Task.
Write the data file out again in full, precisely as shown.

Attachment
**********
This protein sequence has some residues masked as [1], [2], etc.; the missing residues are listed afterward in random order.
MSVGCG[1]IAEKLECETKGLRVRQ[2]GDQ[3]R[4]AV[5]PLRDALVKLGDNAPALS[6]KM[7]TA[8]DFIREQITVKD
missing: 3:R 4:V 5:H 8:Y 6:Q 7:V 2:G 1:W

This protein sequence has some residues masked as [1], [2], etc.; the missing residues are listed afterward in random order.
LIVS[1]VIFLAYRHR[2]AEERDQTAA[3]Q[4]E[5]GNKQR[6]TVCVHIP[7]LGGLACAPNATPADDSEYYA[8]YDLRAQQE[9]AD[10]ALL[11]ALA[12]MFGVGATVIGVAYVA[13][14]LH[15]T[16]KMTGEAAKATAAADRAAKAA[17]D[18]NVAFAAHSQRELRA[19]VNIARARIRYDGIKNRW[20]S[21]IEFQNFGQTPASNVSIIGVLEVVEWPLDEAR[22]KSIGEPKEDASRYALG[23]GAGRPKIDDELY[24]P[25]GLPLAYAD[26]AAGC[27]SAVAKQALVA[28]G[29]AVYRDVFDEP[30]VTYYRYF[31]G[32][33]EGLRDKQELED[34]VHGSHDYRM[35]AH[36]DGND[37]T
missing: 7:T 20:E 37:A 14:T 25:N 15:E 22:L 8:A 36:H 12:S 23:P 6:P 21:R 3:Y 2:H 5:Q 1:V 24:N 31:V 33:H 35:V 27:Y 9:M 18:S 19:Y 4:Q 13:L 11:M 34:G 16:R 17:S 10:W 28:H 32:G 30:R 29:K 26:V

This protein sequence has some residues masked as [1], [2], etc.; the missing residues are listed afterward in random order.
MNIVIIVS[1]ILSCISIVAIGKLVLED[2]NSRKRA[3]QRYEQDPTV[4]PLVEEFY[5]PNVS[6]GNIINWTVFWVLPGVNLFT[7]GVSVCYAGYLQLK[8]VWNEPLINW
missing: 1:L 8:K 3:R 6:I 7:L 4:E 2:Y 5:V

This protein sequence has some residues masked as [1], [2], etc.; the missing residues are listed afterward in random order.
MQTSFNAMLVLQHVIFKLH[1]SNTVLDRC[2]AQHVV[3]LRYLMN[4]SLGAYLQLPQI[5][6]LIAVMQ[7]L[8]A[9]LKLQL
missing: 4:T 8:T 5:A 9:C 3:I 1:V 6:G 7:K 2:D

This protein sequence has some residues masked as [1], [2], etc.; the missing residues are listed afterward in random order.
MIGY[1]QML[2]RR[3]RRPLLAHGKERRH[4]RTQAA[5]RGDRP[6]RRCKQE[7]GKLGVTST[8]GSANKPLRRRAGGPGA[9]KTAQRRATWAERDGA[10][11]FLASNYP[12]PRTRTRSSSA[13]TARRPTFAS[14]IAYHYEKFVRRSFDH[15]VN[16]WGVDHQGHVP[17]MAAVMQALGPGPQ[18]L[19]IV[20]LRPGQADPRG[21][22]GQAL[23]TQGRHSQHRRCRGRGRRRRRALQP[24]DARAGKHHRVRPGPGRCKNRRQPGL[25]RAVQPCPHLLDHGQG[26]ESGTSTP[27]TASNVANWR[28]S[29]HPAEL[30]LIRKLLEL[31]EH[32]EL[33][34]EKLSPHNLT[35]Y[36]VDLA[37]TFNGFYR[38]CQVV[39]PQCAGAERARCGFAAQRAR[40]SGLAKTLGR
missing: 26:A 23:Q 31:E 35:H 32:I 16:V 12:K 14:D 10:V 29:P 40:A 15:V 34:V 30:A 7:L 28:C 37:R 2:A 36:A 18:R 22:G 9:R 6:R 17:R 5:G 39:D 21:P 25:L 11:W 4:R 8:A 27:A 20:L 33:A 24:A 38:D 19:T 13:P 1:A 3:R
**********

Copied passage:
This protein sequence has some residues masked as [1], [2], etc.; the missing residues are listed afterward in random order.
MSVGCG[1]IAEKLECETKGLRVRQ[2]GDQ[3]R[4]AV[5]PLRDALVKLGDNAPALS[6]KM[7]TA[8]DFIREQITVKD
missing: 3:R 4:V 5:H 8:Y 6:Q 7:V 2:G 1:W

This protein sequence has some residues masked as [1], [2], etc.; the missing residues are listed afterward in random order.
LIVS[1]VIFLAYRHR[2]AEERDQTAA[3]Q[4]E[5]GNKQR[6]TVCVHIP[7]LGGLACAPNATPADDSEYYA[8]YDLRAQQE[9]AD[10]ALL[11]ALA[12]MFGVGATVIGVAYVA[13][14]LH[15]T[16]KMTGEAAKATAAADRAAKAA[17]D[18]NVAFAAHSQRELRA[19]VNIARARIRYDGIKNRW[20]S[21]IEFQNFGQTPASNVSIIGVLEVVEWPLDEAR[22]KSIGEPKEDASRYALG[23]GAGRPKIDDELY[24]P[25]GLPLAYAD[26]AAGC[27]SAVAKQALVA[28]G[29]AVYRDVFDEP[30]VTYYRYF[31]G[32][33]EGLRDKQELED[34]VHGSHDYRM[35]AH[36]DGND[37]T
missing: 7:T 20:E 37:A 14:T 25:N 15:E 22:L 8:A 36:H 12:S 23:P 6:P 21:R 3:Y 2:H 5:Q 1:V 24:N 31:V 33:H 35:V 27:Y 9:M 18:S 19:Y 4:Q 13:L 11:M 34:G 16:R 17:S 10:W 28:H 32:G 30:R 29:K 26:V

This protein sequence has some residues masked as [1], [2], etc.; the missing residues are listed afterward in random order.
MNIVIIVS[1]ILSCISIVAIGKLVLED[2]NSRKRA[3]QRYEQDPTV[4]PLVEEFY[5]PNVS[6]GNIINWTVFWVLPGVNLFT[7]GVSVCYAGYLQLK[8]VWNEPLINW
missing: 1:L 8:K 3:R 6:I 7:L 4:E 2:Y 5:V

This protein sequence has some residues masked as [1], [2], etc.; the missing residues are listed afterward in random order.
MQTSFNAMLVLQHVIFKLH[1]SNTVLDRC[2]AQHVV[3]LRYLMN[4]SLGAYLQLPQI[5][6]LIAVMQ[7]L[8]A[9]LKLQL
missing: 4:T 8:T 5:A 9:C 3:I 1:V 6:G 7:K 2:D

This protein sequence has some residues masked as [1], [2], etc.; the missing residues are listed afterward in random order.
MIGY[1]QML[2]RR[3]RRPLLAHGKERRH[4]RTQAA[5]RGDRP[6]RRCKQE[7]GKLGVTST[8]GSANKPLRRRAGGPGA[9]KTAQRRATWAERDGA[10][11]FLASNYP[12]PRTRTRSSSA[13]TARRPTFAS[14]IAYHYEKFVRRSFDH[15]VN[16]WGVDHQGHVP[17]MAAVMQALGPGPQ[18]L[19]IV[20]LRPGQADPRG[21][22]GQAL[23]TQGRHSQHRRCRGRGRRRRRALQP[24]DARAGKHHRVRPGPGRCKNRRQPGL[25]RAVQPCPHLLDHGQG[26]ESGTSTP[27]TASNVANWR[28]S[29]HPAEL[30]LIRKLLEL[31]EH[32]EL[33][34]EKLSPHNLT[35]Y[36]VDLA[37]TFNGFYR[38]CQVV[39]PQCAGAERARCGFAAQRAR[40]SGLAKTLGR
missing: 26:A 23:Q 31:E 35:H 32:I 16:V 12:K 14:D 10:V 29:P 40:A 15:V 34:V 30:A 7:L 28:C 37:R 2:A 36:A 18:R 22:G 9:R 6:R 17:R 5:G 39:D 21:P 25:L 11:W 4:R 8:A 27:A 20:L 33:A 24:A 38:D 19:T 13:P 1:A 3:R